The Lammy Review, published last month, once again highlighted the significant race inequalities in our criminal justice system. (You can read our statement on its findings and recommendations here and we will also be publishing a full briefing on the report shortly.) The Lammy Review is an independent review into the treatment of, and outcomes for black, Asian and minority ethnic (BAME) individuals in the criminal justice system.
Over the last two weeks Clinks has held two roundtable events at both Labour and Conservative Party Conferences to discuss the Review’s findings and recommendations. This is the first of a series of blogs following on from those events. Each week an attendee at one of the roundtables will write about their reflections on the review, in the context of their own position and sphere of influence, and what they plan to do in response to it. Keep an eye out for future blogs from David Lammy MP, Kate Green MP, Shaun Bailey AM, and PCC Paddy Tipping amongst others.
This first blog in the series provides a brief overview of what was discussed and key points of consensus across the two meetings.
What did we hear?
David Lammy MP spoke at both roundtable events. At the Labour conference he was joined by the Shadow Secretary of State for Justice Richard Burgon MP, and at the Conservative conference Sam Gymiah MP, Minister for Prisons and Probation. Members of Parliament, Police and Crime Commissioners (PCCs) and voluntary sector representatives from across the country attended both meetings.
Discussion at both events was lively and interesting with real commitment across politicians and the voluntary sector to undertake action to finally redress racial disproportionality in the criminal justice system. In particular, Police and Crime Commissioners highlighted the role they can play in instigating local action.
A clear thread running through the discussions was the role which the voluntary sector can play in supporting Lammy’s recommendations. Discussion of the importance of BAME organisations, who are rooted in the lived experience of the people they are working with, contrasted starkly with the finding from Clinks latest state of the sector survey that these organisations are 30% more likely to be at risk of closure. It was therefore welcomed that the Review draws attention to the fact that probation supply chains have not successfully brought in the expertise of BAME voluntary sector organisations.
Alongside this there was also recognition from larger voluntary sector organisations around the table that they must also play their part in ensuring that government now act on David Lammy’s recommendations and also make sure they lead by example within their own work.
There was a recognition that data is not consistently collected across the system and David Lammy’s recommendations on this, as well as those aimed at ensuring that data is properly understood and acted upon, were welcomed.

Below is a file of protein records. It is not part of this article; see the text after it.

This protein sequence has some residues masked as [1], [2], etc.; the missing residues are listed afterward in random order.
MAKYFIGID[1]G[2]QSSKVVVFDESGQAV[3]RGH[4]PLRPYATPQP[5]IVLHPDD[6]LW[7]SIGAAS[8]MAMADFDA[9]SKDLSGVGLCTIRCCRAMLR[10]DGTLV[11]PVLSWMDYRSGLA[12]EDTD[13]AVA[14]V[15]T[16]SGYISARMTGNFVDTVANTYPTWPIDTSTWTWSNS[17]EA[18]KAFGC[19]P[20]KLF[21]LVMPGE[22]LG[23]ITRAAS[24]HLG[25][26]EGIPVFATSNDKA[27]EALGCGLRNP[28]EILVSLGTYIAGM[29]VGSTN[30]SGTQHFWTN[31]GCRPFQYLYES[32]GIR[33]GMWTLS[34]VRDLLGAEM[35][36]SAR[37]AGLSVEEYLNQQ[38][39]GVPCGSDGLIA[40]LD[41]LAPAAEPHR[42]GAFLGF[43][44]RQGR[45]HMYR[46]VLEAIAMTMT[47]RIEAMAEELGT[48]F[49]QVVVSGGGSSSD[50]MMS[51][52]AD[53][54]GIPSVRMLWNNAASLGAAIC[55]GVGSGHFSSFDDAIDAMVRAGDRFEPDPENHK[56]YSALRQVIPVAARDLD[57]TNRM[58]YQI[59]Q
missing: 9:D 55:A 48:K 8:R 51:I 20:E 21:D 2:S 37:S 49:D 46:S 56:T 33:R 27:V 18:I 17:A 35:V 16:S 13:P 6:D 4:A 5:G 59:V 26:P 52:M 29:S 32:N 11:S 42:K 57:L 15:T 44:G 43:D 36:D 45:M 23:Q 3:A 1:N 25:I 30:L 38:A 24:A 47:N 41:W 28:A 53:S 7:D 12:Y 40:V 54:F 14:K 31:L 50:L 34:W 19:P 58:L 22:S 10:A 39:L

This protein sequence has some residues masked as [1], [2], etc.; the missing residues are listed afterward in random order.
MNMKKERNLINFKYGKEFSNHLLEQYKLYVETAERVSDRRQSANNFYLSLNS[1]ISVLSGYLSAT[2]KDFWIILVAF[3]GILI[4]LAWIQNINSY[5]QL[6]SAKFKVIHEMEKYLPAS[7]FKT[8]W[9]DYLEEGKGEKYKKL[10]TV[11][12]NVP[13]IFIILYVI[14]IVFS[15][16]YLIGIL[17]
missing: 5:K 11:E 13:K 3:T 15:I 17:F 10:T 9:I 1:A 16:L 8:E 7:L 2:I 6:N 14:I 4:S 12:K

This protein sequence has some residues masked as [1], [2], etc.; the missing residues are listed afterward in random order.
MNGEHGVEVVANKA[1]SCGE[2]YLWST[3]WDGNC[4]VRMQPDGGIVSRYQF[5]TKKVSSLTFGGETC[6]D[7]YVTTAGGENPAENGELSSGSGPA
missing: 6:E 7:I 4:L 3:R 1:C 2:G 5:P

Both events discussed the glaring disproportionality present in the youth justice system and the potential for diversion schemes such as deferred prosecution, currently being piloted in West Midlands and Durha, also highlighted by the Review.
Participants welcomed the Review's recognition of the multifaceted nature of the BAME category and the specific needs for particular groups within it, such as Gypsy, Traveller and Roma people or people of Muslim faith. The Review's exploration of how being from a BAME background and in contact with the criminal justice system intersects with other issues such as gender, complex needs and family links and support was also welcomed.
There was a strong feeling from participants that it was important that the Review's recommendations be considered alongside other work being undertaken by the Ministry of Justice, including to develop a strategy for female offenders and respond to the Farmer Review into support for family links.
The Review’s focus on trust was welcomed, as was the need to remove the ‘us and them’ culture in the criminal justice system through improving the diversity of the workforce, alongside a call to ensure that all staff are culturally competent.
There is of course so much more in David Lammy’s Review that we could have discussed in further detail, including his recommendations for the courts, prison system and criminal records regime. However, there was a real feeling in the room that this was just the beginning of the conversation.
David Lammy was clear that he is committed to this agenda for the long term. Local and national politicians from both sides of the political divide were interested to continue to engage, discuss and ultimately work with voluntary sector partners and others to take action to finally begin to address the poorer outcomes faced by BAME people in our criminal justice system.
Clinks looks forward to publishing the reflections of other attendees at the events over the coming weeks and to working with our members and policy makers, politicians and criminal justice agencies to identify action and good practice that can drive change and improve equality in our criminal justice system.
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